Jessie Argraves - 2012 Program Participant
Jessie and her friends making the “OSU” sign at Machu PIcchu.
Why did you choose ISA over other study abroad programs?
Originally I chose ISA because of what the overall study abroad package offered. Working with ISA throughout the beginning stages was quite easy as well. I didn’t really see the benefits of choosing ISA as my study abroad program until after I had returned to the states.
Why would you choose ISA again?
After my study abroad experience was over, I found myself very glad that I chose to study with ISA. The two directors we had there were beyond welcoming, supportive, helpful and overall just a joy to be around. From the second they picked us up at the airport, I felt really comfortable being in my surroundings and knowing that I could always turn to them for help.
The first couple of days, we were in Lima for orientation and to meet the group before we took a short flight to Cusco. In fact, the first night that my friend and I were in Lima we went to see Los Vengadores (the Avengers) in Spanish with one of the directors (Haha). It was a really refreshing experience to have directors that weren’t uptight. They were very friendly and personable. By the end of our experience, our directors were more like father figures and friends.
What was one of your most memorable experiences with ISA?
The best experience I had with ISA was during those six weeks in Peru. Our directors would often plan trips for us once a week (either on a weeknight, a weekend, or both) that were educational and fun. As a group we attended a salsa lessons together, visited some Inca ruins (this included Machu Picchu among others), made traditional bracelets, and went to a mini-concert of antique Peruvian instruments. I loved all of the extra activities they had planned for us! The activities were always exciting and interesting. They really helped add to our experience and learn more about the culture in general.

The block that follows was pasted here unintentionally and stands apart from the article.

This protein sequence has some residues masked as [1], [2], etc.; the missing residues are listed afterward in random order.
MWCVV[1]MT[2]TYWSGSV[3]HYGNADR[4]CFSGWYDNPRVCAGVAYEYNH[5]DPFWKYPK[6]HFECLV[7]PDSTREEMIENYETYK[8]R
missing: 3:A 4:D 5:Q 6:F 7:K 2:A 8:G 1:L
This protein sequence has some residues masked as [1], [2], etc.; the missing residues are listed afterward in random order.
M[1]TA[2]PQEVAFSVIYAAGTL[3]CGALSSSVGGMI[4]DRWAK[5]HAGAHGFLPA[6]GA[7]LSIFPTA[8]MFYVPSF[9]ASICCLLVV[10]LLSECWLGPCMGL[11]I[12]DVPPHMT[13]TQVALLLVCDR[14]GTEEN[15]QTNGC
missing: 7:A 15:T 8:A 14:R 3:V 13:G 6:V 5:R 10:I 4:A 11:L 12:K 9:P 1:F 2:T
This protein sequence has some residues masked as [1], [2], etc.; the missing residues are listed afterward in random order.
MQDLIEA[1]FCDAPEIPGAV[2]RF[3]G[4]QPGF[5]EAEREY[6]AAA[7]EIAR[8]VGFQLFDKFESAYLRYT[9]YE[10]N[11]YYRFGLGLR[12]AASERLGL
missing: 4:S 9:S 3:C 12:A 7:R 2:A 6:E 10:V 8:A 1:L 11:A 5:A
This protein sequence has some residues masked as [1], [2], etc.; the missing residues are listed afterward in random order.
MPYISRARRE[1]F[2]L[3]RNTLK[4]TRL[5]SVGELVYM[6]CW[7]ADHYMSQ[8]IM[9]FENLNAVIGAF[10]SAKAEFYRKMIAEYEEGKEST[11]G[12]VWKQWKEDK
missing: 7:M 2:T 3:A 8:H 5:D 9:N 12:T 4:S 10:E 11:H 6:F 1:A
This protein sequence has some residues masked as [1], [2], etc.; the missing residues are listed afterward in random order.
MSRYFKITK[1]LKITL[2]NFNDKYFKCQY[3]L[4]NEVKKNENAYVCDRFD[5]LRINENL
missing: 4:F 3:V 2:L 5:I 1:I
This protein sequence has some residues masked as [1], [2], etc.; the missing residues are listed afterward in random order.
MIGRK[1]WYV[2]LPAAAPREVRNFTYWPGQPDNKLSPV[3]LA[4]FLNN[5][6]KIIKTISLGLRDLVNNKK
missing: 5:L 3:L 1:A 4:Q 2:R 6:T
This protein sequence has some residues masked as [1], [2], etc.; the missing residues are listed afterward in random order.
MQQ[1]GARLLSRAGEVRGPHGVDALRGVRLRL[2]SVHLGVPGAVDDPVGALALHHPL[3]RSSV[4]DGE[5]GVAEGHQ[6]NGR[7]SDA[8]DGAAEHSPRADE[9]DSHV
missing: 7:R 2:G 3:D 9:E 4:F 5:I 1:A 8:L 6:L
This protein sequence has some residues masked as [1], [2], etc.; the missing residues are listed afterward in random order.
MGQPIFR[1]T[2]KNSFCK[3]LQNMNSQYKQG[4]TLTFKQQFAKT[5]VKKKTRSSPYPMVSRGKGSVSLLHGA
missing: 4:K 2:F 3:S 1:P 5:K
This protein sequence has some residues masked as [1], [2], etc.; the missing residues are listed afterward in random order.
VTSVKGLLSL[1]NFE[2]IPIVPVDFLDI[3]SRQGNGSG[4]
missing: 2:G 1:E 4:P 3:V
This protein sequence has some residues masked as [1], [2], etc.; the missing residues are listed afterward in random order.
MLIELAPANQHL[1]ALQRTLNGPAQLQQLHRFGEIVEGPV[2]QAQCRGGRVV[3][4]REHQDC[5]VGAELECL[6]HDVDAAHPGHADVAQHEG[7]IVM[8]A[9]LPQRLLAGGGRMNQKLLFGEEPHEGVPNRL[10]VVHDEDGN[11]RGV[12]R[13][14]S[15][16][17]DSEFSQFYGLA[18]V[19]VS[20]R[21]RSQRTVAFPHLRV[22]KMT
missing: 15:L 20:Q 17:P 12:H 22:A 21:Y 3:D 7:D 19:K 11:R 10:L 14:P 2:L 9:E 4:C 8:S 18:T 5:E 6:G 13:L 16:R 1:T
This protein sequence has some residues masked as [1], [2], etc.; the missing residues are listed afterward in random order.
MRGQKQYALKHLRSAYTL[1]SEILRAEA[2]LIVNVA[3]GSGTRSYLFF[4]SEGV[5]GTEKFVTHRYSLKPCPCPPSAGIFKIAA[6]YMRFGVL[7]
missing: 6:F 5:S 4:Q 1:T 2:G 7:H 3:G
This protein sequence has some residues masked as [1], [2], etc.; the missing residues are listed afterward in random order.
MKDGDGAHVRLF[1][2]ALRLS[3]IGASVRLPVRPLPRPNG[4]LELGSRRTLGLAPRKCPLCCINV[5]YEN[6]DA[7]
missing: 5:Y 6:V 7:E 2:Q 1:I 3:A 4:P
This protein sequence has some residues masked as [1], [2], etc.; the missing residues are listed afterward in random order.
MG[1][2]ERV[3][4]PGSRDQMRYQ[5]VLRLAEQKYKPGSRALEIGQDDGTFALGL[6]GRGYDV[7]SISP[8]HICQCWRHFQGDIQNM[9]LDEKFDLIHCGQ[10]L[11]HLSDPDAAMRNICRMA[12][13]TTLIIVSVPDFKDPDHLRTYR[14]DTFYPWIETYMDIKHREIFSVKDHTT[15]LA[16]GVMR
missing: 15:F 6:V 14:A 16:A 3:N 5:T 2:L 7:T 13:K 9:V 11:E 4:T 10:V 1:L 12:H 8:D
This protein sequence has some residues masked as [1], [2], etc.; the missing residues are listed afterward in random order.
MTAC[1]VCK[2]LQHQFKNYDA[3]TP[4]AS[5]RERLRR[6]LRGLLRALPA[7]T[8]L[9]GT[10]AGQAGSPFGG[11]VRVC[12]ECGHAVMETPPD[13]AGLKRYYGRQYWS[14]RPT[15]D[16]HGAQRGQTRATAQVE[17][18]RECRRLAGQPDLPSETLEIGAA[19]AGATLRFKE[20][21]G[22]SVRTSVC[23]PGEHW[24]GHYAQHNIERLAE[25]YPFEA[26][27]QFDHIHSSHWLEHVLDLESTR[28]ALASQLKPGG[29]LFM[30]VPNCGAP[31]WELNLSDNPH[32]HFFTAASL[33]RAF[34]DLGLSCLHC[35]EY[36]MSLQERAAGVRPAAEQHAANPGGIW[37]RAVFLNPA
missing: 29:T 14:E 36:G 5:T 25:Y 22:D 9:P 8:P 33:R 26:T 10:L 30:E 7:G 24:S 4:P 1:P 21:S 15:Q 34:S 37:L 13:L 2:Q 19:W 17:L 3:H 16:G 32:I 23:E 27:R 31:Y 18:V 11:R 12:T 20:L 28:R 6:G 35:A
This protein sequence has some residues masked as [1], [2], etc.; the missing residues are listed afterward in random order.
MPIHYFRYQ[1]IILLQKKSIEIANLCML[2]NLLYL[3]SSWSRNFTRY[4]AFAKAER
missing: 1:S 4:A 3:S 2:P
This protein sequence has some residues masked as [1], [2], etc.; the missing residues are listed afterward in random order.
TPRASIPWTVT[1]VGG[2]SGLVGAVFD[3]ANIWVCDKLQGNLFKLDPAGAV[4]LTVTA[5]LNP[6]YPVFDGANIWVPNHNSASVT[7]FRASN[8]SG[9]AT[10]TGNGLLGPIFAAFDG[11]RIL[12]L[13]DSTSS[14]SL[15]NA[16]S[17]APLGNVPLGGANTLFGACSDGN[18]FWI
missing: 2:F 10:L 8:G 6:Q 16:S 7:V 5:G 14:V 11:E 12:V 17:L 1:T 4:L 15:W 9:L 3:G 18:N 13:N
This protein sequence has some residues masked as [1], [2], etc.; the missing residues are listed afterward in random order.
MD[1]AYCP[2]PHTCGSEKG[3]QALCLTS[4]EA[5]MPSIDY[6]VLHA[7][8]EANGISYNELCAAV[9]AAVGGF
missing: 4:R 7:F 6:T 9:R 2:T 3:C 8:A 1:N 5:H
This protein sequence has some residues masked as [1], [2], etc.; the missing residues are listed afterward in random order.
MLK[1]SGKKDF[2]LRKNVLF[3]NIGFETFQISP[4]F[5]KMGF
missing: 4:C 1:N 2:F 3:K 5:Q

As an Oklahoma State University alumni, what advice would you give to other Oklahoma State students going to study abroad in Peru?
Whether you’re an OSU student or a student from another university, the following advice is applicable for everyone! Here are some quick tips for Cusco if you choose to go there (which I hope you do!):
1. Don’t buy any souvenirs, clothes, little trinkets, anything like that for the first few weeks. The few days we spent in Lima were great but unfortunately a lot of students wasted their money on things that we later found in Cusco for one fifth of the price. Be patient, I know how hard it is to hold onto your soles when that llama sweater is calling your name (Haha). But from my experience, I saved a lot of money by checking out all of the different markets and finding the cheapest options for the exact same things my friends had bought at much higher rates.
2. Never turn down an experience no matter how random or silly it seems. Be bold! Some of the best nights I remember having were when my host brother and sister took us out on school nights. We’d hit up random pubs/bars, go dancing, everything and anything. One time, our host brother even took us to a huge concert by a Peruvian legend (she was basically the Aretha Franklin of Peru) that was incredible and off the tourist track.